For it's 11th edition, the truly original "Indie Film festival" in the Philippines, Cinemalaya, had to go through a surgical operation. For the first time since its creation in 2005, there was no feature film competition, due to the withdrawal of the main financial sponsor, Antonio "Tony Boy" Cojuangco, and the lack of full budget for the production of 10 feature films, or more. As a result, only the short film competition took place this year.
However, the festival took this positively and restructured the production timeline of next year's fulllength films (when the features return) from months to over a year. This will help filmmakers to make the deadlines more reasonably.
In addition, a wide window was open on the rest of Asia, as NETPAC had an opportunity to be showcased by Cinemalaya and the Cultural Center of the Philippines, to celebrate its historical 25th anniversary (before the Honolulu celebration in November this year). The president and founder of Netpac, Mrs Aruna Vasudev, came to Manila on this special occasion, to celebrate the event, along with Philip Cheah, Wong Tuck Cheong, several Filipino members (not all...) and myself. A panel was held on August 12, to explain what Netpac is all about to the local young audience in Manila, who don't know much about Asian cinema other than Filipino films. The Cinemalaya short film competition (10 films) was quite uneven, in my opinion, but a few films emerged , notably Pusong gato (Stone heart), by female director Martika Ramirez Escobar, a sensitive evocation of a former movie star of the 1970s, awakened from her past dreams by an earthquake (Best Film winner). Apasol (Chasing sun) , by Ryanne Murcia is a thin but nice poem of a young gay couple waiting for their separation in an idyllic landscape,... But the real revelation was perhaps Wawa (River) by another female director, Angelie Mae Macalanda, a stunningly filmed journey (by cinematographer Arnel Barbarona) of a funeral procession on a river, where a young boy watches the last trip of his dead father on the river. No dialogue, just a flowing rendering of the impermanence of life . It deservedly won the Netpac prize, and the Special Jury prize (the jury was composed of pinoy directors Carlos Siguion Reyna and Mes de Guzman, and Indonesian producer Meiske Taurisia, a Netpac member).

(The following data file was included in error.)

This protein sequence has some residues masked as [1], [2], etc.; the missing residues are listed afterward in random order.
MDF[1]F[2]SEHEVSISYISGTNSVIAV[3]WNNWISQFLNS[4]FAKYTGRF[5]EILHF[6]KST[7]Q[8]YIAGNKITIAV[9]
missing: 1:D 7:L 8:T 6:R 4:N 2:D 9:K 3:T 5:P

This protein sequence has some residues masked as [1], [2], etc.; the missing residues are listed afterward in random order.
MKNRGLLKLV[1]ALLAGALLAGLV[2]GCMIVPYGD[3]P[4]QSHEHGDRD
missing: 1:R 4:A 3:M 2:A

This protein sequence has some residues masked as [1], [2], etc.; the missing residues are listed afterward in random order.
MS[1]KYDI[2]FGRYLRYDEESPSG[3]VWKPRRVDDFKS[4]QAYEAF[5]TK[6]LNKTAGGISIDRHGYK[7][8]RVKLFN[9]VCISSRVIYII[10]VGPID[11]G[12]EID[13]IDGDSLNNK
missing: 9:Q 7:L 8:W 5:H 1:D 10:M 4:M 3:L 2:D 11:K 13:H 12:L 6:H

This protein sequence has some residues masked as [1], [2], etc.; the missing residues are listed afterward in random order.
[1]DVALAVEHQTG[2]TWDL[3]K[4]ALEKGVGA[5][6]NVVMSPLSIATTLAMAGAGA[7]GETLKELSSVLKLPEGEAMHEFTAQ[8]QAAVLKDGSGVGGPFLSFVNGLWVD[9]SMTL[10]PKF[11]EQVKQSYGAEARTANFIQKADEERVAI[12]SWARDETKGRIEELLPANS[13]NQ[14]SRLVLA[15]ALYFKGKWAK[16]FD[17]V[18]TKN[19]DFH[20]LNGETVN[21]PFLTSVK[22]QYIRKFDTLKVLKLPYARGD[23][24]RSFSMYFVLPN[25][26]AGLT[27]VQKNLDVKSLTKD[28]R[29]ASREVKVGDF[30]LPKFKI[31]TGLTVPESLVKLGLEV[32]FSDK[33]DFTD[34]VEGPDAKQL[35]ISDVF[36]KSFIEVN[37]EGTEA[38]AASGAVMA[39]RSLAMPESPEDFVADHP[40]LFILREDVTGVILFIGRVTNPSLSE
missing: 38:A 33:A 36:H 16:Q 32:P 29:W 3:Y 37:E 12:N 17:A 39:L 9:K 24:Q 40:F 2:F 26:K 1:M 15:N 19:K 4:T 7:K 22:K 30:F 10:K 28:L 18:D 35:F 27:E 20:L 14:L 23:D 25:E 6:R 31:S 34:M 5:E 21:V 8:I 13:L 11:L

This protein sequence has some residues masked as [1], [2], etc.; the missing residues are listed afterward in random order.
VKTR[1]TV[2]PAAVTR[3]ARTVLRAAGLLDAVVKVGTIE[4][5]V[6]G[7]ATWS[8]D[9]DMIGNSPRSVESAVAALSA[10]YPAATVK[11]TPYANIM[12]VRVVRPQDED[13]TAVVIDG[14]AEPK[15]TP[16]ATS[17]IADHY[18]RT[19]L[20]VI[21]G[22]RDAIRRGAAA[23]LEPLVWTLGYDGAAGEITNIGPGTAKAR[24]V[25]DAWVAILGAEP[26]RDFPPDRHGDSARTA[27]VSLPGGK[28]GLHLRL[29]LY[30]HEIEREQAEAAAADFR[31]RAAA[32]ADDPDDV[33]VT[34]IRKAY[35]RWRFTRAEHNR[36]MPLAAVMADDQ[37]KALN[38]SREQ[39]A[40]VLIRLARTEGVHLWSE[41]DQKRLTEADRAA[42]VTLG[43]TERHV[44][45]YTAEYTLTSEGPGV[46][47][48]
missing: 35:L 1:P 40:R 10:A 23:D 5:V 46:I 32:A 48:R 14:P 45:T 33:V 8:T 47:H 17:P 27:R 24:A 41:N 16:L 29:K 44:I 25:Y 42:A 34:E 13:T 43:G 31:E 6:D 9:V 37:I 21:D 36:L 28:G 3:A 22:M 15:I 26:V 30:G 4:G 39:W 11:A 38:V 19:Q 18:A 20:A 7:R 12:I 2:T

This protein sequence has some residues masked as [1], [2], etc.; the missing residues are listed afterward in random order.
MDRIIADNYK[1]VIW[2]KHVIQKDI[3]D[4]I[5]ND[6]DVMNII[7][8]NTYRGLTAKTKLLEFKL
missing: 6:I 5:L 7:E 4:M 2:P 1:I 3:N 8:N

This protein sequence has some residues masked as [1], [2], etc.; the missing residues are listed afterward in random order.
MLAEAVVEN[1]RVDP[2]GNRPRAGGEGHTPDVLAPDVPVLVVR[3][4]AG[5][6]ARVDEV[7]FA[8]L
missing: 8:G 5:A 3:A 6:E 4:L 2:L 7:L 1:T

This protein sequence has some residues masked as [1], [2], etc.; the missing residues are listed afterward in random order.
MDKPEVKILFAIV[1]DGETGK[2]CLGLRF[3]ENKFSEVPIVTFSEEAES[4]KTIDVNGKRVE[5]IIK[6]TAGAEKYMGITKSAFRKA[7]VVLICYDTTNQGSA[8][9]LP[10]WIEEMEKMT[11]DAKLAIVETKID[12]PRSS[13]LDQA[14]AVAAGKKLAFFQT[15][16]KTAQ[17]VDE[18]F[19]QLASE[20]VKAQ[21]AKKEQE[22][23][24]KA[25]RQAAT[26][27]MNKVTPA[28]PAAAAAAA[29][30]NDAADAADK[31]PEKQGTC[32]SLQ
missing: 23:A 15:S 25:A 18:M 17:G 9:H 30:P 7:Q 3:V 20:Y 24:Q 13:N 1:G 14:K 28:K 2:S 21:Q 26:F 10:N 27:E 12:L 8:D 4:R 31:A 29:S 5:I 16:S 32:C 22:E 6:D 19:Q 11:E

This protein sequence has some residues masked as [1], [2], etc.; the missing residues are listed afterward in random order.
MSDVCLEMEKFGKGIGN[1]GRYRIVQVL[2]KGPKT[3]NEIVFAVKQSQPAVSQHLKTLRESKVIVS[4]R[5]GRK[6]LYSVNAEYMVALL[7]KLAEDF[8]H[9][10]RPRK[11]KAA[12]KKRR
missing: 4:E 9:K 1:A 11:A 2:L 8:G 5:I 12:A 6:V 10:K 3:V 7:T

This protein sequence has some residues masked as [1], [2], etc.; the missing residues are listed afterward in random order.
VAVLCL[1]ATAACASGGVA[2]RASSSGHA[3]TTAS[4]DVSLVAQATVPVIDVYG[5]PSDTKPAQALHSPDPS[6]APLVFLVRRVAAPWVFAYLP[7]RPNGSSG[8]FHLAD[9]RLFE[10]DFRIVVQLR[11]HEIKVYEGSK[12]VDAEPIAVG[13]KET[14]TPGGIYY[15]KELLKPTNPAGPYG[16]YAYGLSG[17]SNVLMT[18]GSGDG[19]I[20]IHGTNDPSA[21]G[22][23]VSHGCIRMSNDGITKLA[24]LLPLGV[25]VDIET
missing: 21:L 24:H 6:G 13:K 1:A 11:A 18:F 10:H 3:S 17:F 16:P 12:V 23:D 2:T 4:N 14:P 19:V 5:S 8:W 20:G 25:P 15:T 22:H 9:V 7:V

Rather predictably, the audience award went to a deliberately bloody and gorish tale of an abortionnist who begets a devilish child...
Apart from a retrospective of Cinemalaya award winners from the past, and a special screening of the restored print (by ABSCBN TV) of Marilou Diaz Abaya's remarkable Karnal (1983), in the presence of actors Philip Salvador and Cecile Castillo, the main menu was composed of eight Asian films, recently awarded by Netpac juries around the world, curated by Ashley Ratnavibhushana and myself, plus three more Asian films with a strong reputation: Zhang Yimou's Coming Home (with Gong Li), The Tale of the Princess Kaguya (2013), a stunningly inventive, animation film by Studio Ghibli's Isao Takahata, and The Last Reel, the moving story of cinephile nostalgia and Khmer Rouge's destructive policies in the 1970s, by Cambodia's newcomer, Mrs Sotho Kulikar.
Three aspects of Asian culture and styles, at their cinematic best level.
The Netpac program boasted of feature films from all over Asia, each possessing distinctive topics and styles, from Turkey to China, from Kazakhstan to Myanmar and Japan, from India to Kyrgyzstan. The best received films were perhaps the powerful Night of Silence by Turkish director Reis Celik, the parasurrealistic black comedy The Owners, by Adilkhan Yerzhanov (Kazakhstan), the nostalgic and poetic tale Summer, Kyoto, by Hiroshi Toda from Japan, and the gripping story of The Monk by young Burmese director The Maw Naing, trained by the FAMU school in Prague (Myanmar, Czech Republic). India's Six Feet high, by Sanal Kular Sasidaran, is a compelling and strange initiation voyage into rare locales of the Himalayas. Unfortunately, sad to say, there is generally a discouraging lack of curiosity among the Filipino audience for anything which is not "Pinoy" or related to the Philippines, and, apart from the weekends, the general audience was quite limited.
Even the film teachers and film historians, who usually complain about the absence of foreign or Asian films in Manila, rarely showed up (or not at all...), and didn't bother to bring their own students! This is quite appalling. An audience has to be shaped up, and I am afraid this will take years, if real efforts are made.
However, on the whole, this edition was quite positive, and with strong signs indicating that it will go back to normal fare for the next editions, with the production of features already announced by CCP and Cinemalaya directors Chris Millado, Laurice Guillen and Mel Chionglo (in August 2016 and 2017).
So, once again, Long Live Cinemalaya, when most other festivals in Manila just copied its original formula, with various results.
-by Max Tessier